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MMR jab uptake highest since 1998
The proportion of children having the MMR jab is at its highest level for more than a decade, figures show.
Nine in 10 children under the age of two received the first dose of the measles, mumps and rubella vaccine between 2011 and 2012, according to the Health and Social Care Information Centre (HSCIC).
The HSCIC said the level of uptake in England is at its highest since 1997-98. However, MMR coverage is still falling short on the World Health Organisation's (WHO) target of at least 95% coverage.
In London the figure is significantly lower, with just 86.1% of children under two having the first MMR jab in 2011-12. The uptake was highest in Thames Valley, Hampshire and the Isle of Wight where 93.5% of children were vaccinated, according to the HSCIC's NHS immunisation statistics report.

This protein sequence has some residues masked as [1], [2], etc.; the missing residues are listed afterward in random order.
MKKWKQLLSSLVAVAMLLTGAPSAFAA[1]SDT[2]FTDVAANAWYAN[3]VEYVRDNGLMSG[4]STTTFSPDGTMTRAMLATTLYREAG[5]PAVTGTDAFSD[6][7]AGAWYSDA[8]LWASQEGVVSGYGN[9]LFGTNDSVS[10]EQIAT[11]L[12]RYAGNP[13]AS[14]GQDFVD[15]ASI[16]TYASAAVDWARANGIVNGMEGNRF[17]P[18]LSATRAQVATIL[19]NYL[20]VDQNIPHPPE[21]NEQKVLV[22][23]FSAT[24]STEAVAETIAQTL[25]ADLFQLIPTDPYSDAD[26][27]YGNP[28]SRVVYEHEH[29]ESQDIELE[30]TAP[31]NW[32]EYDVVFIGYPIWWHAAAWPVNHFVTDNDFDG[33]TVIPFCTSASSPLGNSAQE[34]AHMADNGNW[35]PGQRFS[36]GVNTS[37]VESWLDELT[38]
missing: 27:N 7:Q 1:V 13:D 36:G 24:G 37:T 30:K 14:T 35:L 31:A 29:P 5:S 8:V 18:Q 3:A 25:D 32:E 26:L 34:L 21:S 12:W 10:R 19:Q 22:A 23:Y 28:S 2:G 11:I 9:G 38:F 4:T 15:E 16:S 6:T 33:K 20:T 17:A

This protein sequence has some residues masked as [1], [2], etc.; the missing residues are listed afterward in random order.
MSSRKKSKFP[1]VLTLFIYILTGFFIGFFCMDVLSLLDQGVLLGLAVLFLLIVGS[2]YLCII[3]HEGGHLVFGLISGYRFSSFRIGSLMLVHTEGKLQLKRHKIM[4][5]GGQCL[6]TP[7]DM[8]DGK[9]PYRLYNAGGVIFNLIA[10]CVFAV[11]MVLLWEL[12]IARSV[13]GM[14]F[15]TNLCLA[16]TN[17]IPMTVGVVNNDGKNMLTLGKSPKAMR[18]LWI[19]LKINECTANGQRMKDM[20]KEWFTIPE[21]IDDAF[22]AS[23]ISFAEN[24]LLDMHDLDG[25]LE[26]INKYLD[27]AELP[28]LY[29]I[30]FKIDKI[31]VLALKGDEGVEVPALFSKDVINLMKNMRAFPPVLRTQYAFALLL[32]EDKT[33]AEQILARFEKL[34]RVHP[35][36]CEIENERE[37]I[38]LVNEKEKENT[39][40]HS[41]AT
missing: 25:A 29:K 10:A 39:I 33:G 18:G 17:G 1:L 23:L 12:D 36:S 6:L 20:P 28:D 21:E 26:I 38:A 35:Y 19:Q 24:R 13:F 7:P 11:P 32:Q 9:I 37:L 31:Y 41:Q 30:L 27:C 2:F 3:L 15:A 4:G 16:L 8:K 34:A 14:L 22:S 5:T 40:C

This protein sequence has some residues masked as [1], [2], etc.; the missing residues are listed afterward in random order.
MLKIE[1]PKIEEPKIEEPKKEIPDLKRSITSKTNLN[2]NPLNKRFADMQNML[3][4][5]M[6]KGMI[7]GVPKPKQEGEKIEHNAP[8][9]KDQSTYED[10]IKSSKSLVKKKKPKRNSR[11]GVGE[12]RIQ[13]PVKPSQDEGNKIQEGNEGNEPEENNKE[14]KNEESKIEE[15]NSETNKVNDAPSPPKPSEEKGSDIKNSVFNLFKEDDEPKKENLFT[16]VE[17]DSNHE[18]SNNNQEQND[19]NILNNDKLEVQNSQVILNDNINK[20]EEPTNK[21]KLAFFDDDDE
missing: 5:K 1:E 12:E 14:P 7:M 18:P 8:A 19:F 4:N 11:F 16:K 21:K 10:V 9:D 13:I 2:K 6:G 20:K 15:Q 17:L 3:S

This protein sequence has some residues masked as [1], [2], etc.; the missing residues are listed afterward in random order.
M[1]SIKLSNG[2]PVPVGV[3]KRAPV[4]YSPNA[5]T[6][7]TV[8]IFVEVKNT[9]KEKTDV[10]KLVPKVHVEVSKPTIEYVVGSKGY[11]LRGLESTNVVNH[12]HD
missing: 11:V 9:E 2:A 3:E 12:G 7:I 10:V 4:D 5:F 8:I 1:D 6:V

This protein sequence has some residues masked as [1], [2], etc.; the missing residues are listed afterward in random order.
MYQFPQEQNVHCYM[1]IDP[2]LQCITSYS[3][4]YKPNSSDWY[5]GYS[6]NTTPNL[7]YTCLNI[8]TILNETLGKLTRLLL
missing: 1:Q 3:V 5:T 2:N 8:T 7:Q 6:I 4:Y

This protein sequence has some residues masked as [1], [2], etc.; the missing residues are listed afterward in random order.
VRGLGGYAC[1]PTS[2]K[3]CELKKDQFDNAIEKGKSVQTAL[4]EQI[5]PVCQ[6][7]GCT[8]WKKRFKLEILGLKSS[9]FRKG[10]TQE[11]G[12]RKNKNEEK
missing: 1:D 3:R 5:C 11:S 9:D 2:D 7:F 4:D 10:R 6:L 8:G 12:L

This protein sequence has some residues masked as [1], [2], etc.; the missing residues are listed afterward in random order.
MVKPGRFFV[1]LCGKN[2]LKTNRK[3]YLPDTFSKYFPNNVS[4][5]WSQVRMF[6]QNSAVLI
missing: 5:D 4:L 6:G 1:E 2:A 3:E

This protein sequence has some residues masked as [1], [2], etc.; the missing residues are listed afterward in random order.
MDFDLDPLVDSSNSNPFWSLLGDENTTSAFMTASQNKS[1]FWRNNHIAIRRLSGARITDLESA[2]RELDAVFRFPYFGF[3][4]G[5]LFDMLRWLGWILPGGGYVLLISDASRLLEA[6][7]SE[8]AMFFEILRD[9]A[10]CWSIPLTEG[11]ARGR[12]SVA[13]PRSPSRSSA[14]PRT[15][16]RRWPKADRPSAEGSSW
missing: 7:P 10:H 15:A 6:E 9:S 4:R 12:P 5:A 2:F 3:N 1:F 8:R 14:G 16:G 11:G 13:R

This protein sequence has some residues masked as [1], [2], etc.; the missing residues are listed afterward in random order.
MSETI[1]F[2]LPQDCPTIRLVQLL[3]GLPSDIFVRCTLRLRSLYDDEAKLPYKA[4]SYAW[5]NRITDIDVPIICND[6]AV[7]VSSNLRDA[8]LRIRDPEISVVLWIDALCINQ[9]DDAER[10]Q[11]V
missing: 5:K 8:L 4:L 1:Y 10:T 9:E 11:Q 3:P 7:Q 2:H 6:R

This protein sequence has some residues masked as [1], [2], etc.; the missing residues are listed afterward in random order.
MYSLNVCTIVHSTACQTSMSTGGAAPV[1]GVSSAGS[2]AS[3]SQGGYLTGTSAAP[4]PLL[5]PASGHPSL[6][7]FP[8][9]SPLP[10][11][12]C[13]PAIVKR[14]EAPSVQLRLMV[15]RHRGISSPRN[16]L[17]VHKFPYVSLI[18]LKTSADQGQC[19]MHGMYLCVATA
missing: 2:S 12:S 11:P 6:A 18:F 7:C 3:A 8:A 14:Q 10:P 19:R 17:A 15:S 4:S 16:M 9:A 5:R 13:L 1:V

Children should receive their first dose of MMR vaccine between 12 and 13 months and then a second dose between three years, four months and five years.
The uptake of the vaccination programme has varied over the last two decades. Many parents shied away from giving their children the jab following the publication of a potential link between the vaccination and autism and Crohn's disease. However, the study that initiated the controversy has since been discredited.
HSCIC chief executive Tim Straughan said: "Our annual figures have tracked the course of immunisation coverage for several vaccines for children over the years including that for measles, mumps and rubella.
"Today's report marks a significant point in the continued rise of MMR coverage since it hit a low in 2003-04 - as for the first time in 14 years nine out of 10 children in England have had the MMR vaccine before they turn two.
"However, although MMR coverage at two years has risen in all regions of England, and overall the country's coverage has increased in recent years, the national figure remains below the WHO target of at least 95%."
Since the vaccine was introduced in 1988, the number of children who develop these conditions has fallen to an all-time low.